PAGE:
An Aussie idea
Back in the late ‘seventies, the band Mental As Anything had a big hit with “The Nips are Getting Bigger’, which was about Scotch Whisky, not motorcycles. But with a little imagination, it could have applied to a trend emanating from Nippon itself, specifically Hamamatsu and Tokyo, where first Honda, and later Suzuki and Yamaha, were steadily evolving a new breed of four stroke singles. Singles that did not leak oil, started reasonably easily, and even sounded right. By 1972 these models included the ground-breaking four-valve Honda XL250 and a year later, the rocker-arm breaking XL350, leaving Yamaha with but one choice if it were to steal a march on the opposition – a 500 single. That single was the TT500C, first displayed at a dealers’ convention in September 1975. Now this was a quantum leap – backwards. Back to the days of the big, bad old British singles, in as much as the TT500 was not a small or mid-sized buzz-box, but a full-on 500 single with internal dimensions that could have come straight from Birmingham. A real thumper. True, the new Yamaha was strictly an off-roader, and in most markets, such as Australia, could not (legally) be registered for road use, although quite a few subsequently managed to get around this. But it was a beauty, make no mistake; a free-spinning engine with heaps of torque,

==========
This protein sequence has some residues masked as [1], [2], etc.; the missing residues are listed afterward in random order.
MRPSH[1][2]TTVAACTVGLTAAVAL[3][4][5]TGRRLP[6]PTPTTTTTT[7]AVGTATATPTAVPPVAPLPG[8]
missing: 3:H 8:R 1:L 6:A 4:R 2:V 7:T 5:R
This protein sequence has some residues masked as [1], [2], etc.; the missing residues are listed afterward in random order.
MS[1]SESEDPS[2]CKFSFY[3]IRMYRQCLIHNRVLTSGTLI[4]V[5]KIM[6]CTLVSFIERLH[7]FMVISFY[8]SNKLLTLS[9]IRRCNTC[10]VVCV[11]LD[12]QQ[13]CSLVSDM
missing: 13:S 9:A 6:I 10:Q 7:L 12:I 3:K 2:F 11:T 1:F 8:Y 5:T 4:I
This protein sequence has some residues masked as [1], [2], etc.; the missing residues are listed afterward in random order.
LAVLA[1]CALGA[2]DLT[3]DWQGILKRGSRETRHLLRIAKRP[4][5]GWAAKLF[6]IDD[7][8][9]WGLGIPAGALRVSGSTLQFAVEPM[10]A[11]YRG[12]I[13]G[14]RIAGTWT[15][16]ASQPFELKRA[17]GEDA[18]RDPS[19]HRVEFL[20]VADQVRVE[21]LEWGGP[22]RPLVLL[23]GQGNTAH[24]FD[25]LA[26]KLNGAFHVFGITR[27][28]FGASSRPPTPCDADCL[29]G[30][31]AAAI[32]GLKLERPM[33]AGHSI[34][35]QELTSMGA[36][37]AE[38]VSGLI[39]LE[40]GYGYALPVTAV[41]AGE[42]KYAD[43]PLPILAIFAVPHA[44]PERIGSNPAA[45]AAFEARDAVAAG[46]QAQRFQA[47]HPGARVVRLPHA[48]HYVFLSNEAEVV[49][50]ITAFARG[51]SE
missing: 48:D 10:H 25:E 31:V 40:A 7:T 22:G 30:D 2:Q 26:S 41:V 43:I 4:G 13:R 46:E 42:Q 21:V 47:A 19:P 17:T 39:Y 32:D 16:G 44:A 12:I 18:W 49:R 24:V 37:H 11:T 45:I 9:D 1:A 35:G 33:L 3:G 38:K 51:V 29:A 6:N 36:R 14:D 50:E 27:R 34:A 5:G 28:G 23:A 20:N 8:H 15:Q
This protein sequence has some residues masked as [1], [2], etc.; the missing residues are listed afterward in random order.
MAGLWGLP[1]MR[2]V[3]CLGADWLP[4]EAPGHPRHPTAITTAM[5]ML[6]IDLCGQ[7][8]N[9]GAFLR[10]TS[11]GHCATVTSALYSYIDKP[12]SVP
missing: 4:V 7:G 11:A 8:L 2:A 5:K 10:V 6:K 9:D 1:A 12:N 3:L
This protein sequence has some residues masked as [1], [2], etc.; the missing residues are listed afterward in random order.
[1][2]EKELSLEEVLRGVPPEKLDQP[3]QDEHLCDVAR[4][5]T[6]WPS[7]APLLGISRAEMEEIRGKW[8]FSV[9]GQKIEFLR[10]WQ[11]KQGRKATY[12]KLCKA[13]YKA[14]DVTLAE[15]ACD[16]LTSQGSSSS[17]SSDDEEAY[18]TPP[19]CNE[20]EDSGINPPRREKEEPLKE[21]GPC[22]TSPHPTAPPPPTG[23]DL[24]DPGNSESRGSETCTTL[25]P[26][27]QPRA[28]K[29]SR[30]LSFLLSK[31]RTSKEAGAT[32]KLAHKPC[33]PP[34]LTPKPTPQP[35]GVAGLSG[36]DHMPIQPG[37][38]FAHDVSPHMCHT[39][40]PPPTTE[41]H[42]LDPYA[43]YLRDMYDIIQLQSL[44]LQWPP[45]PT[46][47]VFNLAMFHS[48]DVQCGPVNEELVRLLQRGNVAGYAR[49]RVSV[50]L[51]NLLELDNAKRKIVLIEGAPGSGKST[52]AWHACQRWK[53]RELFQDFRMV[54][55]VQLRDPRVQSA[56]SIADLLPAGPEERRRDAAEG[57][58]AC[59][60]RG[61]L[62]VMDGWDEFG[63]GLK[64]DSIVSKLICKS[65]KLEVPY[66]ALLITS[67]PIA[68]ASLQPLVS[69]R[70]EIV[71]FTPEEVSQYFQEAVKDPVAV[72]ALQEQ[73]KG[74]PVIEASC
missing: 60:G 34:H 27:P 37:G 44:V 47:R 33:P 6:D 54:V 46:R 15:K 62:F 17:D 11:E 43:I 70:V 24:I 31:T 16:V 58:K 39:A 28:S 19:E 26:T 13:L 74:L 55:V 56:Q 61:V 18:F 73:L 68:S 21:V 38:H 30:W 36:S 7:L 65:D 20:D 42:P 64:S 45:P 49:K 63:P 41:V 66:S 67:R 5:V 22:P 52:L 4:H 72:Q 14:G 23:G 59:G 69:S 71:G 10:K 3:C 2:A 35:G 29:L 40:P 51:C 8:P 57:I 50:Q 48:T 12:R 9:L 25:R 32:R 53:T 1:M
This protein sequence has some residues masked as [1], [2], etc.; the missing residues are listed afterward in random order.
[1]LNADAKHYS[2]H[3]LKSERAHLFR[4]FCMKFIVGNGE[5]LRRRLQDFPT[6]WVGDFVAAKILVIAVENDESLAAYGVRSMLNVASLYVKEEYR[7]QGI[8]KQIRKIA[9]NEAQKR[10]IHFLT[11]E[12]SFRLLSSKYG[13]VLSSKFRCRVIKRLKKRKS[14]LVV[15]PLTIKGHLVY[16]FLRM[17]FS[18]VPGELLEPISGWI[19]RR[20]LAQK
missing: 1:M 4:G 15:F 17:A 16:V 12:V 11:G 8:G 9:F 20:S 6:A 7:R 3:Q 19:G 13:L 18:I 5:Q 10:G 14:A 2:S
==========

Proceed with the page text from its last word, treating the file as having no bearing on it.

Yamaha factory rendition of the new-for ’78 SR500.